No company does more to avoid unions than Walmart. Case in point - Wal-Mart Stores Inc. (NLRB 6/20/08). In the summer of 2000, Walmart's Kingman, Arizona, Tire and Lube Express (TLE) employees contacted United Food and Commercial Workers. The Union filed a representation petition on August 28. Two days later, a labor relations team from Walmart's corporate headquarters arrived at the store. During the organizing campaign, members of that labor relations team did such things as: threaten to postpone any merit pay increases for the TLE employees during any contract negotiations; engage in surveillance of employees' union activities; grant benefits and improved working conditions to discourage employees from supporting the Union; discriminatorily and disparately apply and enforce its no-harassment policies to the detriment of employees who supported the Union; and discharge and deny COBRA coverage to employees for supporting the Union.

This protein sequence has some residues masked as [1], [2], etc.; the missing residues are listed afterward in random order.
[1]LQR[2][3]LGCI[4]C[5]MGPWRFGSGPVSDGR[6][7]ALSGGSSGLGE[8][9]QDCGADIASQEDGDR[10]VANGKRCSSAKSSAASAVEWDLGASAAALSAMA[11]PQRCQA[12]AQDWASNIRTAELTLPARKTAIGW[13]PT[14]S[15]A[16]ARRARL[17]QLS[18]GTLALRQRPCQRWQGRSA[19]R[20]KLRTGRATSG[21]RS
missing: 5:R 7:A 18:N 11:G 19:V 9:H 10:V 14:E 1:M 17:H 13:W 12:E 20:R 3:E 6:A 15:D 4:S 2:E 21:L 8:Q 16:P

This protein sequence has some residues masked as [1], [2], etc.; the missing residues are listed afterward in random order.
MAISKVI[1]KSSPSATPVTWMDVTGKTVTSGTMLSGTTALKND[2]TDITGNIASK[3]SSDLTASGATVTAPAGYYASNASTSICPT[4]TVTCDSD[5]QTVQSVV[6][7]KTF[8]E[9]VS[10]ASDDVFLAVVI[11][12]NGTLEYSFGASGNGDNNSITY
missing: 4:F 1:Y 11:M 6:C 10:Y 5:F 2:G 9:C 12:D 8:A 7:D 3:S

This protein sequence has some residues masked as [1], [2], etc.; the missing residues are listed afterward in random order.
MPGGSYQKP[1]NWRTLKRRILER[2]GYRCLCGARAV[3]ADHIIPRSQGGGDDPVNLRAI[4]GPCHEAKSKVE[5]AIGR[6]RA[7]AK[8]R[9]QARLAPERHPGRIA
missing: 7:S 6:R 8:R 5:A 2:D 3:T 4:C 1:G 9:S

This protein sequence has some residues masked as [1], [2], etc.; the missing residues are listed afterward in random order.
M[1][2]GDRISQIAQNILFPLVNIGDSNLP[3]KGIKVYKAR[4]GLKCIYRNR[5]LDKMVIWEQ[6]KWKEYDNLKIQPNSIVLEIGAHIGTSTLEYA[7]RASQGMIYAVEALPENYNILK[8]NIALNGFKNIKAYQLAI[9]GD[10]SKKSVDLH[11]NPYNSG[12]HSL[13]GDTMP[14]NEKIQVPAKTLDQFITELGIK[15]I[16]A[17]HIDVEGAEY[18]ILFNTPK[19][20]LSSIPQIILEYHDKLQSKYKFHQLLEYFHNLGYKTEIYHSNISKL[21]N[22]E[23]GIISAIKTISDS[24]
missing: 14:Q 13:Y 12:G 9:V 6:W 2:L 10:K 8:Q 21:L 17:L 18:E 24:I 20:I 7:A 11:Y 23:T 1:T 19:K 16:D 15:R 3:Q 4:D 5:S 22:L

It is not much of a surprise that the NLRB found that Walmart engaged in unfair labor practices. The point, however, is not whether Walmart violated the NLRA, but in how Walmart handled the litigation. The organizing campaign started in August 2000. The NLRB issued its final decision and remedial order nearly 8 years later. And that timeline does not include any appeals to federal court, which will add at least another 12 - 18 months. Does anyone doubt for a second that Walmart's strategy is to drag this process out as long as possible, making it as costly, difficult, and time consuming for the union and its members? Does anyone want to wage a bet on how long it will take Walmart to actually sit down and bargain with this union? By the time Walmart has exhausted all of its appeals on every claim the Union could possibly bring, will any of the original LTE employees be left at the store? If not, how can the Union say a majority of the bargaining unit even wants a union? The de-certification petition will surely follow.
The lesson from this case is that a successful organizing campaign is not necessarily the end game for a unionized workforce. The laws might be tilted towards the unions, but for companies that have the resources and the patience, the process can be used to their advantage to ultimately break the union.